The fourth step, Petition, is how most people start to pray – Give me this, give me that, etc. And there is nothing wrong with petitionary prayer in its right context – AFTER Adoration, Thanksgiving, and Contrition. And always remember, that God will answer every prayer when we submit to his Holy Will. Sometimes He says yes, sometimes He says wait a little while, and sometimes He says no. Why? Because He not only is our loving Father, but He can also see into the future, and He knows what will happen to our souls if we get things that we think are good for us, but in fact, may turn out to be bad for us. Learning to trust in His judgment and saying either “Thy Will Be Done” like Jesus said in the Our Father, or “Be it done to me according to Thy Word” as Mary said at the Incarnation, after each prayer shows a lot of spiritual maturity on our part.
The Eucharist overcomes satan’s 2 lies to Adam and Eve about eating the forbidden fruit:
1. Satan told
them that if they ate it, they would not die, but then they did, first spiritually, and then physically later on. Jesus says if you eat His flesh and
drink His blood, you shall live forever, and we do (John 6:58).
2. Satan said that if you eat the forbidden fruit, “Ye shall be like God,” but in fact, they became less like God after eating it. Jesus said that if you eat the Eucharist, “I shall abide in you, and you in Me"(John 6:56).
The Jews were forbidden to eat the blood of animals in Leviticus 17 and Deuteronomy 12. Why? Because the life of the flesh was in the blood. This is why so many of Jesus’ Disciples in John 6:66 (666!) who heard Jesus say that they must drink His blood to have eternal life left him. They rightly heard him speaking literally, not metaphorically, about this. The actual Greek verb that Jesus used “to eat” actually meant “to gnaw on" or "to munch on.” They said, “How can Jesus give us his flesh to eat and his blood to drink? This is a hard saying,” and they left him. We know from Mark 4:34 that Jesus ALWAYS explained his parables to His Disciples, but here His Disciples leave Him, and He does NOT explain anything to them, like He did with the parable of the sower and the seed. And in fact, there aren’t any parables in John to begin with! His lost Disciples failed to recognize Christ as God, who had already changed the substance of one thing into another (water into wine), and who had multiplied a few loaves of bread into many, merely by mouthing words. So changing wine and bread into his blood and body isn’t really impossible for God! The same God who said “Let there be light,” and there was, also said, “This is My Body,” and so it became!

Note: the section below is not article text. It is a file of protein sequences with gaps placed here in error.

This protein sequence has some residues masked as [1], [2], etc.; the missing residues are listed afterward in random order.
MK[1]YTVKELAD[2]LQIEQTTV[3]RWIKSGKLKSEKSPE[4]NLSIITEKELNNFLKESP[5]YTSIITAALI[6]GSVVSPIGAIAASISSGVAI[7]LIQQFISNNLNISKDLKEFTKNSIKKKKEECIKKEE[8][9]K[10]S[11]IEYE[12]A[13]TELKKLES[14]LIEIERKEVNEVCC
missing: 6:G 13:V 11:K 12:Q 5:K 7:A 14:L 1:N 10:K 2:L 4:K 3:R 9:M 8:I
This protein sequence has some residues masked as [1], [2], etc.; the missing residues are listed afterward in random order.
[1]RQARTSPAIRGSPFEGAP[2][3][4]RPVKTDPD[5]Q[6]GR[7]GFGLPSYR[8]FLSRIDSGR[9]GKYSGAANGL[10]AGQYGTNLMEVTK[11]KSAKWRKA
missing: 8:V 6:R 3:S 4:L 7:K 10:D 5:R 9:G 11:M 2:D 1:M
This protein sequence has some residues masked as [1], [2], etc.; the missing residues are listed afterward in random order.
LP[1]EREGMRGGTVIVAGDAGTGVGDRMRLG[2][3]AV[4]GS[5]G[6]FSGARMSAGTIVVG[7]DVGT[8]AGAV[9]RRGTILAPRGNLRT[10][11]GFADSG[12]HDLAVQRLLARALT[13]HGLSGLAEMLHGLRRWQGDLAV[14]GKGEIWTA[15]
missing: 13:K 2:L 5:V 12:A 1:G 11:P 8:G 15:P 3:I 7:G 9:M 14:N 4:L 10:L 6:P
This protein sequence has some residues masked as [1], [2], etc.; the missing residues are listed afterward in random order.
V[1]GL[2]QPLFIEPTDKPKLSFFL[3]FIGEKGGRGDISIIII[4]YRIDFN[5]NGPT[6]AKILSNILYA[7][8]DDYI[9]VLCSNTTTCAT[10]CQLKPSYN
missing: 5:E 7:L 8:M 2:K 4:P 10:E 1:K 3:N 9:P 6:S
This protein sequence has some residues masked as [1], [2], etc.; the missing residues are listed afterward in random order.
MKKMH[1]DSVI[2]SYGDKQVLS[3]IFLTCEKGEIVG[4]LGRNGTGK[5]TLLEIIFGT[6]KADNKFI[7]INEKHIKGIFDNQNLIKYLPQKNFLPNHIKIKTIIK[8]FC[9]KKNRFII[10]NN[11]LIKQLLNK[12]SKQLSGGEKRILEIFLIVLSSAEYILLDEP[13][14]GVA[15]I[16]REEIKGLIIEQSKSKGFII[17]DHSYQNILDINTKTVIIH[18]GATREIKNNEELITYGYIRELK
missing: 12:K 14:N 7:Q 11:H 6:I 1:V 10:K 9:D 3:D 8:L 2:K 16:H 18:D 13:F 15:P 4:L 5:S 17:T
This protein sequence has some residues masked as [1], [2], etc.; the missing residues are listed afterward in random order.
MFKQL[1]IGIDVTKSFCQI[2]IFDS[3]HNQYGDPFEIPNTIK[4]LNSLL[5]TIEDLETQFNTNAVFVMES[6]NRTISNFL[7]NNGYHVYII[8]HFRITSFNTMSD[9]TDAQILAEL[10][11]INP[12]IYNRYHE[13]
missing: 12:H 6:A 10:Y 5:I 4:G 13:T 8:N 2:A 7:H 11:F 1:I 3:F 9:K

So the life of the flesh is in the blood, as we learn from Leviticus 17! That means that the life of Christ is in us, if we partake of the Eucharist. In fact, in John 17:22, during his High Priestly Prayer, we learn that Jesus gave his glory to His Disciples. How did He do this? Well, the only answer can be that this took place after the Last Supper, when Jesus gave His Disciples his sacred flesh and blood and the Eucharist!
Jesus said in Revelation 2:17
that he will give hidden manna to those who conquer. Now manna was the Old
Testament bread given daily for the physical sustenance of God’s chosen people
in the desert. But the manna stopped
falling from heaven when the Israelites reached Canaan, the Promised Land. So
what is the “hidden manna?” This can
only be a reference to the Eucharist, which is also given daily to God’s chosen
people in the Church for our spiritual sustenance. It is “hidden” because we
cannot physically see or taste the Body and Blood of Christ in it. But in the New Testament, we walk by faith,
not by sight (2 Corinthians 5:7), so this isn’t a big deal for true believers. In fact, during these New Testament times,
Jesus set it up so that we would not become slaves to signs and wonders, like
the Old Testament times, where people had to see miracles in order to believe
in Christ. Jesus said “blessed are those who do not see, and yet believe (John
20:29). Luke 11:29 says that it is an
evil generation who seeks a sign. No real Christian need see Christ in order to
believe in him, and the same goes for the Eucharist. Jesus hid his divinity
from the Jews and Romans of His day, and they never would have crucified Him
had they known who He really was. The Eucharist is exactly like Jesus – The